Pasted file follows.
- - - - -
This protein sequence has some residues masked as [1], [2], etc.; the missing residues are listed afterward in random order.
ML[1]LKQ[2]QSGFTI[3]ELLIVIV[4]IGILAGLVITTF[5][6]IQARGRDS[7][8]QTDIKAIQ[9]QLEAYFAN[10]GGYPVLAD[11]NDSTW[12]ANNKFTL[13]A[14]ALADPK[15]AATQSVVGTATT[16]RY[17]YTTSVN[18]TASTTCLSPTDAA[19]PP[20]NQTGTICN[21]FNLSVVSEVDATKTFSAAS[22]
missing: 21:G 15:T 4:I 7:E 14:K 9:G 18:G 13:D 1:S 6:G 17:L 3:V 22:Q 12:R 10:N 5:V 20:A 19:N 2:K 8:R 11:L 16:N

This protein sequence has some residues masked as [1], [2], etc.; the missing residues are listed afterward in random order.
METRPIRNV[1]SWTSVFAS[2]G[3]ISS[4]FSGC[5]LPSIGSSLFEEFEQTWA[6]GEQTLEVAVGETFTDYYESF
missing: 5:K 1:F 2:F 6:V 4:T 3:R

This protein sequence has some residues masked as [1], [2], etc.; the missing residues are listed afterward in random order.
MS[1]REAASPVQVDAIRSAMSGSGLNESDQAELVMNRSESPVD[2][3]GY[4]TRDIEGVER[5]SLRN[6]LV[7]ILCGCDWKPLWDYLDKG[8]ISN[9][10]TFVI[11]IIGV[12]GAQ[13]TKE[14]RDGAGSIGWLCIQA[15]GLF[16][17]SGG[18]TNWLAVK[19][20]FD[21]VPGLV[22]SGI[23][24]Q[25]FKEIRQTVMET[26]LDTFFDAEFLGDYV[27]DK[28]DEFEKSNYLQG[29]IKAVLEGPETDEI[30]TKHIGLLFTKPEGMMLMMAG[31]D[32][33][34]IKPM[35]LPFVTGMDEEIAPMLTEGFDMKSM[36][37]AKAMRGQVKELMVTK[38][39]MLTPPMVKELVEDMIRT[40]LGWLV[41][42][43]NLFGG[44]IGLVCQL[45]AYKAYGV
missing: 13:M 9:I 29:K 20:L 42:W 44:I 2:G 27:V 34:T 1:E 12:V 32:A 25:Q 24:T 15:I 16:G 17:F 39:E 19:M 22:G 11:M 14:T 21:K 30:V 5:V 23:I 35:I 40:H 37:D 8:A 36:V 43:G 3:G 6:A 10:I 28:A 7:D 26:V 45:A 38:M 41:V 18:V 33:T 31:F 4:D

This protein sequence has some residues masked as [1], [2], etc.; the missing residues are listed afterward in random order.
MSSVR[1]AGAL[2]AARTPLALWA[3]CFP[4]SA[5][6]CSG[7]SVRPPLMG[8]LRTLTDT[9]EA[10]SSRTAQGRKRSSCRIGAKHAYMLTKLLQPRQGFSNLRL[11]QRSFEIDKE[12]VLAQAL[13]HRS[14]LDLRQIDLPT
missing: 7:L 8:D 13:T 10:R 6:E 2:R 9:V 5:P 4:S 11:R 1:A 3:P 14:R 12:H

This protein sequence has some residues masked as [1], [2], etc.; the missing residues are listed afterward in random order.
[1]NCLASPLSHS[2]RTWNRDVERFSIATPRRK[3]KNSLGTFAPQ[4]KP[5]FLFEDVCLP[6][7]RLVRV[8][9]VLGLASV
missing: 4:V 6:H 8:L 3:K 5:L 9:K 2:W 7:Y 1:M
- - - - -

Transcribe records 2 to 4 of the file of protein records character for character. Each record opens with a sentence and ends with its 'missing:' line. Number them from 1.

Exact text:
This protein sequence has some residues masked as [1], [2], etc.; the missing residues are listed afterward in random order.
METRPIRNV[1]SWTSVFAS[2]G[3]ISS[4]FSGC[5]LPSIGSSLFEEFEQTWA[6]GEQTLEVAVGETFTDYYESF
missing: 5:K 1:F 2:F 6:V 4:T 3:R

This protein sequence has some residues masked as [1], [2], etc.; the missing residues are listed afterward in random order.
MS[1]REAASPVQVDAIRSAMSGSGLNESDQAELVMNRSESPVD[2][3]GY[4]TRDIEGVER[5]SLRN[6]LV[7]ILCGCDWKPLWDYLDKG[8]ISN[9][10]TFVI[11]IIGV[12]GAQ[13]TKE[14]RDGAGSIGWLCIQA[15]GLF[16][17]SGG[18]TNWLAVK[19][20]FD[21]VPGLV[22]SGI[23][24]Q[25]FKEIRQTVMET[26]LDTFFDAEFLGDYV[27]DK[28]DEFEKSNYLQG[29]IKAVLEGPETDEI[30]TKHIGLLFTKPEGMMLMMAG[31]D[32][33][34]IKPM[35]LPFVTGMDEEIAPMLTEGFDMKSM[36][37]AKAMRGQVKELMVTK[38][39]MLTPPMVKELVEDMIRT[40]LGWLV[41][42][43]NLFGG[44]IGLVCQL[45]AYKAYGV
missing: 13:M 9:I 29:K 20:L 42:W 44:I 2:G 27:V 34:T 1:E 12:V 32:A 25:Q 24:T 15:I 16:G 17:F 39:E 19:M 22:G 11:M 14:T 21:K 30:V 5:V 23:I 35:I 40:H 37:D 8:A 36:V 43:G 3:G 6:A 10:I 28:A 7:D 26:V 45:A 38:M 41:V 18:V 33:T 31:F 4:D

This protein sequence has some residues masked as [1], [2], etc.; the missing residues are listed afterward in random order.
MSSVR[1]AGAL[2]AARTPLALWA[3]CFP[4]SA[5][6]CSG[7]SVRPPLMG[8]LRTLTDT[9]EA[10]SSRTAQGRKRSSCRIGAKHAYMLTKLLQPRQGFSNLRL[11]QRSFEIDKE[12]VLAQAL[13]HRS[14]LDLRQIDLPT
missing: 7:L 8:D 13:T 10:R 6:E 2:R 9:V 5:P 4:S 11:R 1:A 3:P 14:R 12:H